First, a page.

There are two interesting themes that are running through Appleseed in a classic Masamune Shirow’s style. First off it delves (I admit very lightly) into the concept of a non-representative government that’s efficient. You see after World War III, what was left of the population created a city known as Olympus, and ever since the government has been ruled more or less by the same type of people. There’s no democracy in this city, but it’s not exactly a repressive society, although the chances for it to become one are there. And the temptation is clearly there, however no one in the government seems to be making it very repressive. Everyone seems to have basic human rights (although they can be suspended for “special cases”), it’s just that the government is not elected democratically. Everyone in charge of the government is of like minds, so there’s little real debate and things run very smoothly. In essence it’s a very efficient government, and it has large support among the people. However as the terrorist make very clear, these people were not elected. Who are they? What right do they have to rule over the only civilization left on the earth? They may be humanities savoirs, but do they deserve to be humanities rulers too? Shouldn’t the people decide who runs everything now? The other big theme that’s running through this is the idea of the so called “nanny state”. It’s the same concept brought up in Huxely’s Brave New World. As one of the characters make crystal clear, the state could be considered overprotective of it’s citizens. It provides everyone with healthcare, there’s no unemployment, and there’s tons of other beneficial programs run by the state. This sounds like a paradise, really it does. But the character ponders if they really living (which implies a struggle to continue to keep on going forward) or merely existing, caged like a bird ( a common motif of the anime). However there’s a lot to like about a society such as this, some call it a force for good. The government really cares about everyone in the society, isn’t that admirable? I think Masamune Shirow concludes where I would, and not to spoil it but he doesn’t end up where Huxley does. However he gives credence to both sides. Now these deep messages are brought up from time to time, but this is still largely an action flick. So expect explosions and gun fights, with a little light-philosophy now and again. But no heavy thinking here. I respect when a show knows how to handle this, and it’s much better then a show that has nothing to say and brings nothing new to the table, just explosions.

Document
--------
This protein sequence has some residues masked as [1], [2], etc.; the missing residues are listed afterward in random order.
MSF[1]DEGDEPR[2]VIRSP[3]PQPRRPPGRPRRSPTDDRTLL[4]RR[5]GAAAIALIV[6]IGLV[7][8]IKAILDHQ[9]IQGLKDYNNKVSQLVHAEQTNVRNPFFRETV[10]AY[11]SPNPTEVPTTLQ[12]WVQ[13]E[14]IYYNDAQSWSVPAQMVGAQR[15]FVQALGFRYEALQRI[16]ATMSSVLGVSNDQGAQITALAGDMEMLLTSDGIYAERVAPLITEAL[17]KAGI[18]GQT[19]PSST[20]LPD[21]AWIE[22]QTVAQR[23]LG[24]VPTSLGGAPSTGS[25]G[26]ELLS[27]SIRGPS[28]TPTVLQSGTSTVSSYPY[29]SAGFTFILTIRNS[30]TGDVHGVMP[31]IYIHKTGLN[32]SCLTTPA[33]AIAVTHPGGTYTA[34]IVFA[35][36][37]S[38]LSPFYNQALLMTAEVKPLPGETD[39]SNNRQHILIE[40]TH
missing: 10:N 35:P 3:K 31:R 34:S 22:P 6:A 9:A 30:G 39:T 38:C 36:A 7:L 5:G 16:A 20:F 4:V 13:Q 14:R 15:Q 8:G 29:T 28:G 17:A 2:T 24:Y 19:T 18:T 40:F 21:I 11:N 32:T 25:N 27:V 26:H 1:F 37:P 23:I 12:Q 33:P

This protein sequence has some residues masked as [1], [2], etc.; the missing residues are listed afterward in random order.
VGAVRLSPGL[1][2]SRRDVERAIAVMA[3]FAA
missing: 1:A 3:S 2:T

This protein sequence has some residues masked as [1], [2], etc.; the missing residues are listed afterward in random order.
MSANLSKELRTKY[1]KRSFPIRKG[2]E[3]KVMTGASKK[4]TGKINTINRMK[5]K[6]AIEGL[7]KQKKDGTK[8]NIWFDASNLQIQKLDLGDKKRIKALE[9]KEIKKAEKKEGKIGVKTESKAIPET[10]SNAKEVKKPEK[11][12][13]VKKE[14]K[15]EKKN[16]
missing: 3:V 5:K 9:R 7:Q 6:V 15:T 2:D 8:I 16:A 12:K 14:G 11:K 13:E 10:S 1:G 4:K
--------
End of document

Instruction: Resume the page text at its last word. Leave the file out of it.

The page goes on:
Special attention must be noted for the great, interesting, realistic and well designed mechanical features of the show. I felt everything was paid close attention to, and it shows. Which makes sense when you take a look at the Mechanical Supervisor of the show, none other then Hideaki Anno himself. In fact this is a very early Gainax production, although they worked very closely with Bandai Visual. There’s a real attention to detail here, and I like all the near-future type of tech level they have in this city. It has that “future as looked at from the 1980’s” style that i just can’t get enough of. And I much mention that any anime that has electric typewriters and fax machines everywhere, but not a lot of computers is great. In addition the animators could not envision the explosion of cell phones, but every landline is a video phone. I have to snicker a little at this, but at the same time I do love it! As for the backgrounds, they’re pretty nice to look at but nothing special. I find the color scheme to be a little dull, but it does give it a realistic look to it all. Personally I find the character designs to be really great stuff. It has that late 80’s “manime design” that you really don’t see anymore. The girls are cute in that oh-so-80’s way, the guys are tough brutes, and there’s cyborgs everywhere. Not to mention some real care went into designing each and every character. The animation is actually really good when it wants to be. Action scenes are quite nice. But there’s a lot of stills used when characters are just talking or nothing major is happening. And so I can’t say this is really something impressive. The budget could have been better, considering it’s a Shirow show. Oh well…